Are you experiences nagging back pain and want to incorporate pilates to help? We offer a program just for you! Our At Home Pilates 101 Get [Your] Back to Health program might be perfect for you, to apply and learn more CLICK HERE! We’d love to have you start your Pilates journey with us.

Why Strengthening Your Core Could Be Hurting Your Back

As you probably already know, we specialize in back pain and core strengthening via Pilates

So why on earth then – would we be writing about how strengthening your core could actually be hurting your back instead of helping?

One of the number one reasons people come to see us is because they want to strengthen their core – in hopes that it will put an end to their back pain.

But here’s the thing about core strengthening and back pain…

In most cases, it will make you feel better and possibly even take away your pain. But there are many times when going to core strengthening first is not right for your back, and can actually make it worse.

The biggest misconception I see when it comes to getting rid of back pain is that if the pain is gone – the problem is gone.

NOT TRUE!

And this is where people can get in trouble. If they try to strengthen their core too soon, back pain will come back with a vengeance.

Here are a few ways to tell if strengthening your core could be hurting your back instead of helping…

 

1. You feel stiffer after workouts.

As I mentioned previously, the absence of back pain does not mean you have addressed the root cause of your back problem. This is especially true if you’re prone to “throwing your back out” year after year.

One of the precursors to a full-blown back pain episode is stiffness.

If you find that your spine feels more stiff after your core strengthening routine, it could be a sign that you are aggravating your back instead of helping it. It’s only a matter of time before you wake up one morning stuck in pain and unable to move.

In our office, whenever we transition our clients from back pain treatment to our Pilates program, we teach them how to self-assess and check their spines.

This allows them to know if the core strengthening being done in Pilates is starting to aggravate them for some reason. If their self-assessment reveals a stiffening back, they know how to correct this before it turns into pain, allowing them to quickly get back to strengthening without skipping a beat.

2. Your neck hurts

I’ve spoken about this before, but increased neck pain or tension during or after core workouts is typically a sign that you’re not activating your core properly.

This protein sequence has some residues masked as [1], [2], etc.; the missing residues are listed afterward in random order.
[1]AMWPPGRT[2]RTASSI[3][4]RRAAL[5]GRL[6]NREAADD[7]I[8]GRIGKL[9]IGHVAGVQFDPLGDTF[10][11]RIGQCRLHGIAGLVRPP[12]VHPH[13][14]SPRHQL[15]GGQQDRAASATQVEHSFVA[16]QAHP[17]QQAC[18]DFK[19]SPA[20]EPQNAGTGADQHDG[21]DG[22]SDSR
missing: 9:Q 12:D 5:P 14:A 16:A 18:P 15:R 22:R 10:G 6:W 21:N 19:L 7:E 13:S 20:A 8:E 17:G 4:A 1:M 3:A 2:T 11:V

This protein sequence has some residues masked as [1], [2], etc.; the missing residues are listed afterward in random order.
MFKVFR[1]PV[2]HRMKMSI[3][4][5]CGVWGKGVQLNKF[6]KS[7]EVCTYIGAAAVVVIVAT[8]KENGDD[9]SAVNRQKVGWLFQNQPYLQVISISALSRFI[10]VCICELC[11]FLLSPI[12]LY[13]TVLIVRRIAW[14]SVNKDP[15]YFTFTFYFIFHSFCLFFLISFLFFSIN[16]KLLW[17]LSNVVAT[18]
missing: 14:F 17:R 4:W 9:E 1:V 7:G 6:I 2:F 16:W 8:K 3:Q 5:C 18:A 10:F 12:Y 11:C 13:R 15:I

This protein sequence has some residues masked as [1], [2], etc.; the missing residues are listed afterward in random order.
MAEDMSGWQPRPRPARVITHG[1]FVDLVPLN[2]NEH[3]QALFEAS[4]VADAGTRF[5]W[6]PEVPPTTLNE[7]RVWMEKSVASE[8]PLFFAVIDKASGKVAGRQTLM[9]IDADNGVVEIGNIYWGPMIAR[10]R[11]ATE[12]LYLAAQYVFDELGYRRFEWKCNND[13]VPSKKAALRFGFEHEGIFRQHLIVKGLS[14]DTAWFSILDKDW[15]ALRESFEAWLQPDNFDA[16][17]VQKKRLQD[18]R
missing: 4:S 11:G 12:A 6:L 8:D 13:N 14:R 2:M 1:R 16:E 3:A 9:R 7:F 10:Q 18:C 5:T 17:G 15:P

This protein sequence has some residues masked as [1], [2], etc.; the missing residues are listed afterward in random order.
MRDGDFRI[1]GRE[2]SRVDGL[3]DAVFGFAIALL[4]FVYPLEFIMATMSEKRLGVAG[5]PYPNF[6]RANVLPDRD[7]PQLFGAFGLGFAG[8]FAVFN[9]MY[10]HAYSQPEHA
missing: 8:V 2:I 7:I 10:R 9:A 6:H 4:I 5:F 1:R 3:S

If you’re trying to work your core to recover from back pain, this could be a big problem for you. It’s only a matter of time before your back pain returns.

When you don’t know how to activate your core properly, you aren’t able to properly control pressure and tension in your abdomen. And you likely have difficulty controlling and coordinating your breath. When this happens, you can end up with unwanted pressure in your lower back every time you work those abdominals. This will eventually result in back pain.

This is one of those cases where core strengthening could be the right thing for your back, but you just aren’t doing it at a level that is appropriate for you.

Learning how to activate and build your core strength the right way is important all of the time – but it’s critical when you’re recovering from back pain.

3. Your hamstrings are sore and achy

A good core strengthening program targets more than just your abs. You should be strengthening your hips, glutes, and hamstrings as well.

While it’s normal to have some soreness after a good workout, when it comes to back pain, it’s important that you know the difference between muscle soreness and pain caused by nerve irritation.

Where you feel your pain and how it behaves is one of your best clues.

Let’s say that after a good Pilates session you notice soreness in both of your thighs and hamstrings the next day. This is typically considered “good” soreness. It’s symmetrical, feels better when you stretch, and likely subsides in 2-3 days. The more you work out, the less this soreness seems to occur.

But let’s say you feel an ache or a pull-down only one of your hamstrings after a Pilates class. You stretch and it doesn’t help. It possibly even aggravates your leg. You rest, the pain goes away, but then comes right back after your next workout.

This could be a sign that your core strengthening routine is causing irritation to a nerve in your spine.

If you don’t address the irritation, your leg won’t feel any better and your back will start to hurt as well.

Plus, if you feel pain or soreness anywhere in your body after a workout, it’s important that you learn to recognize the difference between good and bad pain so that you can correct problems before they happen.

Looking for ways to safely strengthen your core?